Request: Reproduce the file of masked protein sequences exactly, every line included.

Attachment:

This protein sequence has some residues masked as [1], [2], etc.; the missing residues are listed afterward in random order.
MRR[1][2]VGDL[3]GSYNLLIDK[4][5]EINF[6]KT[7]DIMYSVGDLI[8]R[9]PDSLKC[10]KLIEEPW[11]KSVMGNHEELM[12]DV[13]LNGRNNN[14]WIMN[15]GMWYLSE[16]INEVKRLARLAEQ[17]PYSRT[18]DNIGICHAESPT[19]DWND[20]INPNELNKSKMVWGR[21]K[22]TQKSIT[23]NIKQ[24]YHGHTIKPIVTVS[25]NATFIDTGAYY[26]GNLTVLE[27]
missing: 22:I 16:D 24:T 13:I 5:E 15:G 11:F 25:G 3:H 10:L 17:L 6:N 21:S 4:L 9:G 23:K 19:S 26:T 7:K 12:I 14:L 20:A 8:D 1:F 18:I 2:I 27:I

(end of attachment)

This protein sequence has some residues masked as [1], [2], etc.; the missing residues are listed afterward in random order.
MRR[1][2]VGDL[3]GSYNLLIDK[4][5]EINF[6]KT[7]DIMYSVGDLI[8]R[9]PDSLKC[10]KLIEEPW[11]KSVMGNHEELM[12]DV[13]LNGRNNN[14]WIMN[15]GMWYLSE[16]INEVKRLARLAEQ[17]PYSRT[18]DNIGICHAESPT[19]DWND[20]INPNELNKSKMVWGR[21]K[22]TQKSIT[23]NIKQ[24]YHGHTIKPIVTVS[25]NATFIDTGAYY[26]GNLTVLE[27]
missing: 22:I 16:D 24:T 13:I 5:E 15:G 11:F 25:G 3:H 10:L 17:L 6:N 21:S 4:L 9:G 23:K 19:S 26:T 7:K 12:I 14:L 20:A 8:D 1:F 18:I 2:I 27:I